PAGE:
Lecturing people on their grammar is rarely the way to their hearts. Yet, in 2015, Mary Norris soared to popularity speaking out on dangling participles in “Between You & Me: Confessions of a Comma Queen,” an account of her years on the New Yorker’s copy desk. Along with her book, she has appeared in a series of videos for the magazine, and her wit is on full display even in the episodes’ titles: “If Less Is More, Sometimes Fewer Is Better”; “The Lay of the Lie/Lay Land”; “An Episode of Diaeresis.”
Now the comma queen is back, this time probing deep into the language of Euripides and Plato. Her new book, “Greek to Me,” is a rapturous memoir of falling in love with a language. For Norris, the pursuit led to a lifetime of wonder and enchantment.
The book opens, as you might expect, with an invocation. “Sing in me, O Muse,” she writes in high Homeric style, “of all things Greek that excite the imagination and delight the senses and magnify the lives of mortals.” But the weighty mood soon gives way to the buoyant: “If that’s not too much to ask, Muse. Please?” It’s a shift typical of this lively book. From the first page, Norris reassures any readers who fear they’re about to inhale 3,000 years of dust.
She takes us on a tour of the alphabet and points out colorful myths and histories. Aeschylus, she notes, “attributes the alphabet to Prometheus,” who stole it from the gods along with fire. She sneaks us into frat houses, revealing the stories behind their mottos. “The Greek alphabet is infinite,” she writes, and it would seem that way from her nimble reflections.
Norris is often at her best when discussing the phenomenon of language: how words shape our experience. Why, she asks, do we raid Greek for our medical woes? Perhaps it’s to keep our suffering at a distance. “Would you rather have tennis elbow or epicondylitis? Water on the brain or hydrocephalus?” The Greek words, she writes, “ennoble the ailment, even if they don’t make it go away.”
Norris is equally perceptive about the way language has colored her own life. She takes us back to her childhood in Cleveland, when her father banned her from studying Latin with local nuns. Later, in the 1980s, a mentor at the New Yorker turned her on to Greek. She asked the magazine to pay for her studies, arguing that a classicist would be better prepared to catch errors in copy. She pointed out, for example, that “ophthalmologist” “is often misspelled with a ‘p’ instead of a ‘ph,’ “ the proper way to render the Greek letter phi in English. Miraculously, the magazine agreed. “Greek has been my salvation,” Norris writes. “Whenever I have been away from Greek for a while and come back to it, it revives something in me. ... Because the earliest writing to survive was epic poetry, which invokes the gods, writing connects us earthlings to eternity.”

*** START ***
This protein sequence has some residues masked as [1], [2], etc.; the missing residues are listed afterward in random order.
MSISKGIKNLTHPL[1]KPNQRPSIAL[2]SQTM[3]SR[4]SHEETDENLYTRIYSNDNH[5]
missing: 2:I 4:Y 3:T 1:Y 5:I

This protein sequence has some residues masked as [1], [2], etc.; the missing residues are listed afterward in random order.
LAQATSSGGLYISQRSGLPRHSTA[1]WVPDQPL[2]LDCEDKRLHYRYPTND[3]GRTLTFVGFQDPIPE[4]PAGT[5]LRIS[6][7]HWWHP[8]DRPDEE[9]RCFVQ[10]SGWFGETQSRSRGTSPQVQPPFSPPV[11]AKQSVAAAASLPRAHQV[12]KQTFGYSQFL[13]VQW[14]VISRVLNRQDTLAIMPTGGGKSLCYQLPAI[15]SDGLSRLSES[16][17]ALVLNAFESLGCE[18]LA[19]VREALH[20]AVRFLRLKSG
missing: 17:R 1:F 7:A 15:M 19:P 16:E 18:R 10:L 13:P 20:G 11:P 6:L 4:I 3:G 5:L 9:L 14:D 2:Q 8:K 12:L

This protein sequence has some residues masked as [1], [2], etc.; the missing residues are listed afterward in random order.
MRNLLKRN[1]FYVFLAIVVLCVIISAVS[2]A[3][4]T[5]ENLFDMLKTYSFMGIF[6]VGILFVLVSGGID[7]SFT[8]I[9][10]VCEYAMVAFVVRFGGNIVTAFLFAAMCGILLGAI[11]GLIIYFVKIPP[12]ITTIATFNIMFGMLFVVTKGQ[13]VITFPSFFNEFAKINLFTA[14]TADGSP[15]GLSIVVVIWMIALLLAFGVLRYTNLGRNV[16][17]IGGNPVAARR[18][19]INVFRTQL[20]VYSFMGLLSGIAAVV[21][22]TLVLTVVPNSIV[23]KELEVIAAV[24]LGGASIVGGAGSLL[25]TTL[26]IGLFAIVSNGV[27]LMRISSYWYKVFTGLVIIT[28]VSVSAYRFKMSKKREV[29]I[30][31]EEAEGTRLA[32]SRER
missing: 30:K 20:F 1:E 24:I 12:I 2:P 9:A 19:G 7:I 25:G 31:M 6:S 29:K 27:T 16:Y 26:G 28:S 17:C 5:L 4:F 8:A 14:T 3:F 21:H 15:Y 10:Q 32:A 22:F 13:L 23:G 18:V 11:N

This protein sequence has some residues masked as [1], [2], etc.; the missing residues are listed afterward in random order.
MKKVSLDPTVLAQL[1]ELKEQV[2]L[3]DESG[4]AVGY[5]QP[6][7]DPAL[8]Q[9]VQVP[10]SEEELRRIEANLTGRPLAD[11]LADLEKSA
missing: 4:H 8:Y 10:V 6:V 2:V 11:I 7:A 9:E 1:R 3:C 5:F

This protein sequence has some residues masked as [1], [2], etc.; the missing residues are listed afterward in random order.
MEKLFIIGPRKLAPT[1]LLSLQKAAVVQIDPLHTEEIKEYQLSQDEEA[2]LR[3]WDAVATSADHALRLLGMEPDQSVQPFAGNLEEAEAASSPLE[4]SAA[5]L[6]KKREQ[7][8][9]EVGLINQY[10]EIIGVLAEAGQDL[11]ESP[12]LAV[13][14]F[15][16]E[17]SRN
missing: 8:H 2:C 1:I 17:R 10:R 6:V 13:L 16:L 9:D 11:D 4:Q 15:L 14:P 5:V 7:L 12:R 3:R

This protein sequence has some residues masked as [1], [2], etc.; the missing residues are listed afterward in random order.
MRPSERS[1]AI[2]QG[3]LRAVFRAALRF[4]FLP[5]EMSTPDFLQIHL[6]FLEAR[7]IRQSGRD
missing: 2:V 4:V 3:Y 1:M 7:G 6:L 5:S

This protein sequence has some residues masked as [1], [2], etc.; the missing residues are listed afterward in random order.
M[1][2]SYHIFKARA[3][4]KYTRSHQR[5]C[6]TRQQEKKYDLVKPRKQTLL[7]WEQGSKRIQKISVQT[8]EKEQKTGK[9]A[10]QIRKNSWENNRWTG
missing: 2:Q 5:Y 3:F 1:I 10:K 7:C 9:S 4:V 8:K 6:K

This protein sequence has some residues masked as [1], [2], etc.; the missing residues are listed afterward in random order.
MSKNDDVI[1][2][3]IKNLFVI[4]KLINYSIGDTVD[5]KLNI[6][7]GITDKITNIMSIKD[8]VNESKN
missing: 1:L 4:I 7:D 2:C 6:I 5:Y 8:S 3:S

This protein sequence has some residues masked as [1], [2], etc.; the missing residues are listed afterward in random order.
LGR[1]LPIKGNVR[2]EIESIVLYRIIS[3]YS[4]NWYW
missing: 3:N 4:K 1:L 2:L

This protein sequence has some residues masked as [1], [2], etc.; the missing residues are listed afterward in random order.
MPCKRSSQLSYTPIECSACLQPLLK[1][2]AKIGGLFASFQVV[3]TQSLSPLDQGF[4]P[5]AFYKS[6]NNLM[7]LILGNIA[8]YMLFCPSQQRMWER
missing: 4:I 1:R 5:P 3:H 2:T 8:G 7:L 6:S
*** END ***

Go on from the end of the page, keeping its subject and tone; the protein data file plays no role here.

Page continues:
Norris travels to the Mediterranean to soak up the language and history, shooting “around the Aegean like a pinball.” Her trips over the years have been full of comic misunderstandings. In a Piraeus restaurant, Norris counts the tortoises in a terrarium: “mía, dúo, treis, téssereis, pénte, éxi, eftá, októ - októ chelónes!” On the way out, she writes: “I passed my waiter and said, in English, ‘You have eight tortoises!’ ‘No!’ he said, horrified. ‘We do not eat the tortoises!’”
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On her journeys she has had reason to contemplate Aphrodite, the goddess of love. She had plenty of romantic encounters, but some - like a night with a sailor who locked her in his cabin - seem rather alarming. “My relationship with beauty (and love and sex and desire) has always been fraught,” she tells us. Yet she makes peace with the love goddess in Cyprus, swimming at the beach where she was said to bathe: “I wanted to baptize myself in the waters of Aphrodite.”
Occasionally Norris’ attention to detail lapses into the encyclopedic. But at their best, these pages leave you feeling salt-kissed and freshly tanned, languorous with ouzo.
Those needing a reason to pick up an ancient language will find much magic here to recommend the pursuit. For Norris, the argument for Greek is a personal one: It transformed her life.
The muse sings.